Mental Health in Time of COVID-19

Mental Health and Resilience in Time of COVID-19

#COVID-19 hit North Texas in March when Dallas issued a shelter-in-place order on 3/22/2020. It was followed by a state-wide order from Gov. Gregg Abbott on March 31. Each of us may have told ourselves “I’ve got this,” thinking that the restrictions would be short-term, after which life would return to normal. The mandates were intended to curb the rise in viral infections, but the virus is not abating and restrictions that would allow people to return to work continue. Confinement at home, contracting the disease, and income loss are just a few of the stressors North Texans are experiencing right now. Nearly half of North Texas adults who sheltered in place from March to June said the pandemic negatively affected their mental health, according to a report from the nonprofit Mental Health Connection. Among those most susceptible to COVID-19-related mental illness are older adults suffering cognitive decline or who experienced health stressors before the pandemic. Yet this group is not singularly affected. Parents of school-age children, front-line workers, healthcare providers, essential workers, hospitality workers–just to name a few–are showing signs of COVID-19-related emotional and mental despair that may have a long-term impact on their health.

Since late March, nonprofits and state public health organizations have published web-pages listing resources for North Texans looking for COVID-related mental health care. Many such sites ask users to take screening tests on their websites, instruct people to call the national disaster or suicide prevention hotlines, or just provide general self-care advice. Yet, most of these resources don’t connect users to a counselor. While these resources can help, those looking for personalized, long-term assistance can easily be frustrated.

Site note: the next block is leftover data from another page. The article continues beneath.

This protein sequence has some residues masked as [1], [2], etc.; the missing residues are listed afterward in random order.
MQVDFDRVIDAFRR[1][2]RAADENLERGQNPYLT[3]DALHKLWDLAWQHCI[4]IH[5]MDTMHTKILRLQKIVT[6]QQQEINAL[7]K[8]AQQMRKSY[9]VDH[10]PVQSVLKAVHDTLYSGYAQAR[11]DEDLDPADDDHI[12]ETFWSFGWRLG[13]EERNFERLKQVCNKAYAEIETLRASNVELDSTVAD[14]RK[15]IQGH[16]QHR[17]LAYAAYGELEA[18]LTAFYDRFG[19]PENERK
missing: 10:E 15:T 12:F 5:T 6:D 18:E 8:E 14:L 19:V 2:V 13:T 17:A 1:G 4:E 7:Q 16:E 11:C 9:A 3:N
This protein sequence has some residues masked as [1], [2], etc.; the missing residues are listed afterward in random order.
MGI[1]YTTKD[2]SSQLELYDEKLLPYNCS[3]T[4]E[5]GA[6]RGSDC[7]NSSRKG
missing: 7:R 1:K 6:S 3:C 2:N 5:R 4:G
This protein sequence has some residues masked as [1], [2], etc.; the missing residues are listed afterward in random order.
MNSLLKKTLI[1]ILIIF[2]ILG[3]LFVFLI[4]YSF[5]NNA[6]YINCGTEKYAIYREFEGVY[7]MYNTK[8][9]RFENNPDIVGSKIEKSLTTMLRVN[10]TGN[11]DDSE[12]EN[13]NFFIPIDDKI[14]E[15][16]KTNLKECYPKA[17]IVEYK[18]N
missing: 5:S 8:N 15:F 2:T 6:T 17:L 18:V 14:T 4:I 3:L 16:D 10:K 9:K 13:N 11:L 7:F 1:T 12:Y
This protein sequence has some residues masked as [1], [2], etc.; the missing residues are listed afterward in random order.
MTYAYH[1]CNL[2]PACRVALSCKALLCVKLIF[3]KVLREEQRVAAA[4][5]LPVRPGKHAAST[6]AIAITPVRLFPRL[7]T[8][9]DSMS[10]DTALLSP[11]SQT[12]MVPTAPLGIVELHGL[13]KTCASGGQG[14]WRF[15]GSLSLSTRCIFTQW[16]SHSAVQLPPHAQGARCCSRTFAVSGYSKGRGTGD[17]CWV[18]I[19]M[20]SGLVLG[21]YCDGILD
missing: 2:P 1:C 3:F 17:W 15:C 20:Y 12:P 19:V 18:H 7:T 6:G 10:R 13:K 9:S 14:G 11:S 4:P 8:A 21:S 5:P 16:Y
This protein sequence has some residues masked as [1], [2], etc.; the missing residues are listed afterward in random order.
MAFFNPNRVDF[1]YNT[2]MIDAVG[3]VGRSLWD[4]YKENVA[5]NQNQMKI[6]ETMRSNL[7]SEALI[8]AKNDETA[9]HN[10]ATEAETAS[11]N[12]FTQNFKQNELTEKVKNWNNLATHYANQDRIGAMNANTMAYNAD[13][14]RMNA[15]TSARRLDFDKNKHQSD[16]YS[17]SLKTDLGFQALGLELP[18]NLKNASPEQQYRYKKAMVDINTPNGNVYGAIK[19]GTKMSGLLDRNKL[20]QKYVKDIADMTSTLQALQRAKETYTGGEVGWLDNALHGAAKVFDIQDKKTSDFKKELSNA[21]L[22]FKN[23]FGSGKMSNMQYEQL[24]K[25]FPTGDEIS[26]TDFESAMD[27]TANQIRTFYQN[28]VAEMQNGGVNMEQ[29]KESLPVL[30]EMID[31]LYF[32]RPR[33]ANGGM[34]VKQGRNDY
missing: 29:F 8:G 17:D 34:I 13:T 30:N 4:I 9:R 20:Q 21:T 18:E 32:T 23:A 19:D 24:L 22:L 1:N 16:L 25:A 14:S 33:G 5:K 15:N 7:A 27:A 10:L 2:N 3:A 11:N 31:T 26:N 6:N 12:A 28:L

Some people, who would want counseling, don’t seek it because of perceived barriers. Some of these barriers include:

  • Economics: Counseling is perceived to be too expensive or the person lacks a means to pay for it
  • Social stigma: Even today, some people think that working with a counselor is a sign of brokenness, weakness, a sign of defeat
  • Time commitment for appointments: COVID has forced shutdowns, especially of schools, that now have parents assuming new and unfamiliar responsibilities (e.g., homeschooling children)
  • Health: Everyone is at increased risk of developing COVID by going to public places, but this is particularly high risk if you already have compromised health issues
  • Knowledge: If you have never worked with a counselor or therapist, you may not know what to expect from the experience or how to find a good one

Each of these barriers can be dealt with. Moreover, counseling is better than avoiding the consequences of ignoring your mental health. Over the next few weeks, I plan to post articles to explore each of these objections. Hopefully, it will help you find what Vincent Van Gogh described as ‘the peace within the storm.” The fifth barrier, I addressed in an article several years ago. I reprint it here. It comes with a worksheet to help you in the search for the right counselor. It is called: Choosing a Counselor that’s right for you. Feel free to click on the link and download it for your use.

Stay safe; stay well.